Impact of behavioral subsyndromes on cognitive decline in Alzheimer’s disease: data from the ICTUS study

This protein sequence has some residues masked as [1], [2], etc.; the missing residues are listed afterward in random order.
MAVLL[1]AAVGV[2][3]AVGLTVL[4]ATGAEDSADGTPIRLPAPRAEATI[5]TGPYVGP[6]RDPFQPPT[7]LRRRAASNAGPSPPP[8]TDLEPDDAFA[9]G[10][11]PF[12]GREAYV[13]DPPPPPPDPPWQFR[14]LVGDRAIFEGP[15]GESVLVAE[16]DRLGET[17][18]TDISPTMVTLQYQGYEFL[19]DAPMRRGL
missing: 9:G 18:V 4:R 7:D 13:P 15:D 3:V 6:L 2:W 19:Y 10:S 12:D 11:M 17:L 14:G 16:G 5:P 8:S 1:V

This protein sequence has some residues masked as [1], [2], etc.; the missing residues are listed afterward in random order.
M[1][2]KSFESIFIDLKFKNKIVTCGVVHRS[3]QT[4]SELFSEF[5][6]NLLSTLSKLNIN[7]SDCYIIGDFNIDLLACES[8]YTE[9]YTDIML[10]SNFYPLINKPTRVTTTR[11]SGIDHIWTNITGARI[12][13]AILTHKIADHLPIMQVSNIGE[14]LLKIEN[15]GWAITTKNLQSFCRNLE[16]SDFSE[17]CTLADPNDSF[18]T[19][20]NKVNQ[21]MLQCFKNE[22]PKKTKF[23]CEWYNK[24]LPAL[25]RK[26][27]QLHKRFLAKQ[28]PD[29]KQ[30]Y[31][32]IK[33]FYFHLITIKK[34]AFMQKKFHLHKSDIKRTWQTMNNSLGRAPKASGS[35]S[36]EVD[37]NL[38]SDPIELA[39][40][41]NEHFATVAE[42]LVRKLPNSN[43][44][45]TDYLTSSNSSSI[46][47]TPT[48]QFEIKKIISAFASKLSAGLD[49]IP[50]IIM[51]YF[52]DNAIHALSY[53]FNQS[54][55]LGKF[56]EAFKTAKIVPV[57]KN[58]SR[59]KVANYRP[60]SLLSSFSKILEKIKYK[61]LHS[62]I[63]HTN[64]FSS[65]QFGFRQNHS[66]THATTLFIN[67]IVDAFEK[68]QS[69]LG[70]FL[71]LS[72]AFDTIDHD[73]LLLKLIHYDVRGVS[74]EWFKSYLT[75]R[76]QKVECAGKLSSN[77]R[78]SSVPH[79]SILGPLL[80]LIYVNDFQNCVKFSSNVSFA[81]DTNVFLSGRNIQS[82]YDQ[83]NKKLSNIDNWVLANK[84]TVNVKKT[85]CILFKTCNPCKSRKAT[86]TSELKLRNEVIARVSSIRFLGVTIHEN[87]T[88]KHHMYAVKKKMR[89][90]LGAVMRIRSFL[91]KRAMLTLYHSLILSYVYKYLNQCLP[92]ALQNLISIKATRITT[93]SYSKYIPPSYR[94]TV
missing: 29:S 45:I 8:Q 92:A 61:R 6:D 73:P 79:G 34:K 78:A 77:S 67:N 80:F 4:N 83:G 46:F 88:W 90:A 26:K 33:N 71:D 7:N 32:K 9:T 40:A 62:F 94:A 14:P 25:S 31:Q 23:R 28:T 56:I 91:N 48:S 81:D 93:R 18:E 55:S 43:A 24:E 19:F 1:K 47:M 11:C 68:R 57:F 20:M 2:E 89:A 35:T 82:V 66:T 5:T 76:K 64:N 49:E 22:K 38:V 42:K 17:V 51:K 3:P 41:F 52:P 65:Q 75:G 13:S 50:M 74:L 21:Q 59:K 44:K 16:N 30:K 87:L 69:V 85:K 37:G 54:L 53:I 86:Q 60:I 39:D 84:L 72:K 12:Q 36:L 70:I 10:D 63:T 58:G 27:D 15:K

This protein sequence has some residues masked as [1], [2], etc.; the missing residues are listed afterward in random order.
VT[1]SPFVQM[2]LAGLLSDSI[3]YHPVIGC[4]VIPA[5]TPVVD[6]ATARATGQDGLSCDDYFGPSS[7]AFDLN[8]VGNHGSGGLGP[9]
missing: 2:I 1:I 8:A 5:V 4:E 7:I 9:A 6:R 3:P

Behavioral and psychological symptoms of dementia (BPSD) represent common manifestations among patients affected by Alzheimer’s disease (AD). Some reports have recently classified BPSD into specific clusters/subsyndromes exploring the internal structure of the Neuropsychiatric Inventory (NPI). We evaluated whether specific behavioral subsyndromes are associated with worsening cognitive function. Mild to moderate AD patients were recruited from the cohort of the Impact of Cholinergic Treatment USe (ICTUS) study. Neuropsychiatric symptoms were classified in three subsyndromes, identified at baseline, grouping different combinations of NPI items: (1) “psychotic” (“delusions” and/or “hallucinations”); (2) “affective” (“agitation” and/or “depression” and/or “anxiety” and/or “irritability”); and (3) “behavioral” (“euphoria” and/or “apathy” and/or “disinhibition” and/or “aberrant motor behavior”). Mixed model analyses were performed to measure six-monthly changes in the ADAS-Cog score over a follow-up of 2 years, according to these subsyndromes. All analyses were stratified according to AD severity as defined by the Clinical Dementia Rating (CDR). A total of 1,375 AD subjects were recruited. No NPI cluster was found to significantly (p < 0.05) affect the rate of cognitive decline across the 3 CDR classes. Our results suggest that the cognitive course of AD is not substantially influenced by the presence of specific neuropsychiatric phenotypes. Further studies are needed to extend the present findings and identify possible biological and clinical bases for behavioral subsyndromes.